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SPOTLIGHT
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Hopes for the year's longest day

Published on -6/10/2012, 12:06 PM

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The longest day of the year will arrive next week, something we could only dream about during the depths of winter.

Yes, the last day of spring and the first day of summer give us the most daylight hours of the year. We can remain on the golf course or the lake longer than ever before, and I like to work in my garden that evening until I can't see the weeds any more.

This has turned into a difficult year in north-central Kansas. We enjoyed an early spring with ample rain and warmer than usual weather. My fruit trees bloomed prodigiously and now apples and apricots are growing on them. The volunteer mulberry tree is bearing fruit too.

But we haven't received any rain since late April, and the pastures are turning brown while large cracks appear in the soil. The plot where I and my grandson have started a garden is showing growth, but only after ample applications of irrigation water.

Harvest began in late May and even the oldest residents can't recall that this ever happened before. The wheat crop needed one more rain in early May but most fields look good from the road. You only know the quality when you shell a few heads. Now that a few combines are rolling, the yields will soon be known. It appears to be a good -- but not bumper -- year.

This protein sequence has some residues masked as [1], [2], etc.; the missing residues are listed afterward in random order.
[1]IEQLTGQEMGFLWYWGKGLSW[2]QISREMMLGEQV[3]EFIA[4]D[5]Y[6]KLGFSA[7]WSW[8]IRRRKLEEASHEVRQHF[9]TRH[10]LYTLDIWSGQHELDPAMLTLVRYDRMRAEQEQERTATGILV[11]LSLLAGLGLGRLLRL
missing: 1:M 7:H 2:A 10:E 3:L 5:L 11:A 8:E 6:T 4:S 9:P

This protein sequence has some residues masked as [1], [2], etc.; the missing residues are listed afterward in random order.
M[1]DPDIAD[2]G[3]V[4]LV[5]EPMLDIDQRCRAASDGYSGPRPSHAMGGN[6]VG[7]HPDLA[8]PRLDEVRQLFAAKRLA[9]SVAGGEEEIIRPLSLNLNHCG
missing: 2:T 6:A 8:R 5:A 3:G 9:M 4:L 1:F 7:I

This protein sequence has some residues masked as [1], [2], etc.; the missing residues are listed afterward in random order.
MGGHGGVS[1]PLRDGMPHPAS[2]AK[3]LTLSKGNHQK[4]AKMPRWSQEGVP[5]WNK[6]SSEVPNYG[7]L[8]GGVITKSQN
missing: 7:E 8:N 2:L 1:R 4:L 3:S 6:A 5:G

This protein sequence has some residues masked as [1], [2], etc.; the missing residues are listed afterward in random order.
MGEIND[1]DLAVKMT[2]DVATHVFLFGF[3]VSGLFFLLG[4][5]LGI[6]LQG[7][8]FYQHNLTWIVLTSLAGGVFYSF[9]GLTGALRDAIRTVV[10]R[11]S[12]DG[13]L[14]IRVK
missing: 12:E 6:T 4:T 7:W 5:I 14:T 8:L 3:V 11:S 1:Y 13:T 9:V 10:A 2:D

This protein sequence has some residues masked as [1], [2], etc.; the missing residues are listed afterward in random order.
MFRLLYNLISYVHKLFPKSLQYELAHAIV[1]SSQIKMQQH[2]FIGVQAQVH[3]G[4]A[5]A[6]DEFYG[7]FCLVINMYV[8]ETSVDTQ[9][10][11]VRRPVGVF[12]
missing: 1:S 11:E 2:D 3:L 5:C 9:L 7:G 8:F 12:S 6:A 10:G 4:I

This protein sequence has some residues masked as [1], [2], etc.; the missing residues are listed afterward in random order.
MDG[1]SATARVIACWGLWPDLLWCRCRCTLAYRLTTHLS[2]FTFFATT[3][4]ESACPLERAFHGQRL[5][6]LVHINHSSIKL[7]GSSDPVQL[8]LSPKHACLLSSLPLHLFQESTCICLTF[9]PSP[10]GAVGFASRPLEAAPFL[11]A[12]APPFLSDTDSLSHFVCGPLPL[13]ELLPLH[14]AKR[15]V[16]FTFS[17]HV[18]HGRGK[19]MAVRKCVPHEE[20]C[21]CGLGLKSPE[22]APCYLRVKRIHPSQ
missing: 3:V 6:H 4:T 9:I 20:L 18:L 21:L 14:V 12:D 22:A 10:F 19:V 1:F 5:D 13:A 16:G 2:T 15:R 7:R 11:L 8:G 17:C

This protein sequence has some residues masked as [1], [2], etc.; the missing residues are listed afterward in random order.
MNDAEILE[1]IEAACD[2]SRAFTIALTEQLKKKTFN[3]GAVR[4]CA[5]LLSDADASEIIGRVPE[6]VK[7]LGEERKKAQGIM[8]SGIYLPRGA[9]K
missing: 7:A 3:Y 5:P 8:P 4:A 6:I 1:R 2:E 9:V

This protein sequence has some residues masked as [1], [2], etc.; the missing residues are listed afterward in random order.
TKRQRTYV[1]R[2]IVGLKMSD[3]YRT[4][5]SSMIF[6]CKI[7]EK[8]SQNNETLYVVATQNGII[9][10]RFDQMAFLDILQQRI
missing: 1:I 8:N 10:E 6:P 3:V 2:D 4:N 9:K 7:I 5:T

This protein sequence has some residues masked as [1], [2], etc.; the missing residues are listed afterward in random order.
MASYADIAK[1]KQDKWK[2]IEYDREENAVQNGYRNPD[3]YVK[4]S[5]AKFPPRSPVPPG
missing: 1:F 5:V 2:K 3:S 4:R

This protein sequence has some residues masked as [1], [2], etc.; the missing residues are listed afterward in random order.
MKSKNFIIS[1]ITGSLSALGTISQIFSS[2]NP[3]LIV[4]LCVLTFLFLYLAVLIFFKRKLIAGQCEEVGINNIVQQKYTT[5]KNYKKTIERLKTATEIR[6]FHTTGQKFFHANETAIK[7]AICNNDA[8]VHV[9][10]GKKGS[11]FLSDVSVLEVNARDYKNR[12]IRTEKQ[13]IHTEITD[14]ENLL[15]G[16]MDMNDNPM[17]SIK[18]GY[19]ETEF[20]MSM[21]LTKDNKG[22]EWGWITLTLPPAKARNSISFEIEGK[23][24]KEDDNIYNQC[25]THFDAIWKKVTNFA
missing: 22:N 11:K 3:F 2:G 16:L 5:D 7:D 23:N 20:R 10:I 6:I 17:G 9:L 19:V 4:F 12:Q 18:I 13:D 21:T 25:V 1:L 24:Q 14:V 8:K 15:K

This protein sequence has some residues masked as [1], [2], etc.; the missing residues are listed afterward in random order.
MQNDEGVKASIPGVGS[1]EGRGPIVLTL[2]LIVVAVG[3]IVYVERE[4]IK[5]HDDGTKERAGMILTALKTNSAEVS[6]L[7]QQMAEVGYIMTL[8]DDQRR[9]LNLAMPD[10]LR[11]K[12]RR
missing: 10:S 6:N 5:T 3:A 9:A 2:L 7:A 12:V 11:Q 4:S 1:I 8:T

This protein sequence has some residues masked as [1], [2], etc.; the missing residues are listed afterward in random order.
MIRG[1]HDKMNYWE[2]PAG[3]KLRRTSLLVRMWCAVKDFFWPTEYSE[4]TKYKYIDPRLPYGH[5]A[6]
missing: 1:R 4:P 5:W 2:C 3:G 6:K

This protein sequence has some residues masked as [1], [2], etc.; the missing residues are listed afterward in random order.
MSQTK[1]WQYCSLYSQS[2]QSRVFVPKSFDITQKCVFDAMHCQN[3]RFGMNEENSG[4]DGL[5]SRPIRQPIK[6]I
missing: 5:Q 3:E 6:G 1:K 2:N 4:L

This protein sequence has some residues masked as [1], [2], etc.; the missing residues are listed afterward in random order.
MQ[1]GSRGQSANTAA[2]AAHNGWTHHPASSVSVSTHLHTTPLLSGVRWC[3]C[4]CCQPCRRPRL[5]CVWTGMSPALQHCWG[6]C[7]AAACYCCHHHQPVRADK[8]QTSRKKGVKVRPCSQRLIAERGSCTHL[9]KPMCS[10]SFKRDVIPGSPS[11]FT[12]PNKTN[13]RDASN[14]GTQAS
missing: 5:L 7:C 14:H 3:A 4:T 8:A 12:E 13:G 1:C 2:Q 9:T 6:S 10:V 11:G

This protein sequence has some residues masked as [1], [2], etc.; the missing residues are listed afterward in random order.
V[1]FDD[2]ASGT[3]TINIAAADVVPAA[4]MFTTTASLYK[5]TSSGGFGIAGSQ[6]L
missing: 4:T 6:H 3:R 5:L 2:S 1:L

The wheat cutting continues late into the dry evenings and June 5th I enjoyed hamburgers and watermelon in the harvest field. Harvesting is much different than it was in my boyhood. Then we cut the wheat with a grain binder, piled it into shocks, and ran the bundles through a threshing machine. This required a lot of workers. These days, one man drives the combine and another handles the grain cart, semi and straw baler. That's the entire harvest crew.

Wheat cutting will be nearly finished by the time the longest day arrives, if the harvest isn't slowed by rainfall. Then everyone can pray for rain for the recently planted milo and soybeans, which are trying to grow in the middle of a drought.

Even with ample irrigation water, the garden sass isn't growing properly. However, the weeds really like the wettings and are coming up as thick as hair on a dog's back.

My years of gardening taught me to hoe or till the weeds when they are little. Last year, a garden plot got away from me and the weeds grew almost as high as my head. I was forced to use a saw or an axe to cut the large, tough stalks.

The most promising plants in this year's garden are the Fourth of July tomatoes, which already have set small fruit. Close behind are the pumpkins, watermelon and summer squash.

Thus we are enjoying another growing season and the great outdoors is the place to be, whether you're farming or gardening, fishing or golfing. The chill of winter seems far away. I much prefer 90-degree days to freezing days.

Darrel Miller lives near Downs in rural Osborne County and is a retired weekly newspaper editor.

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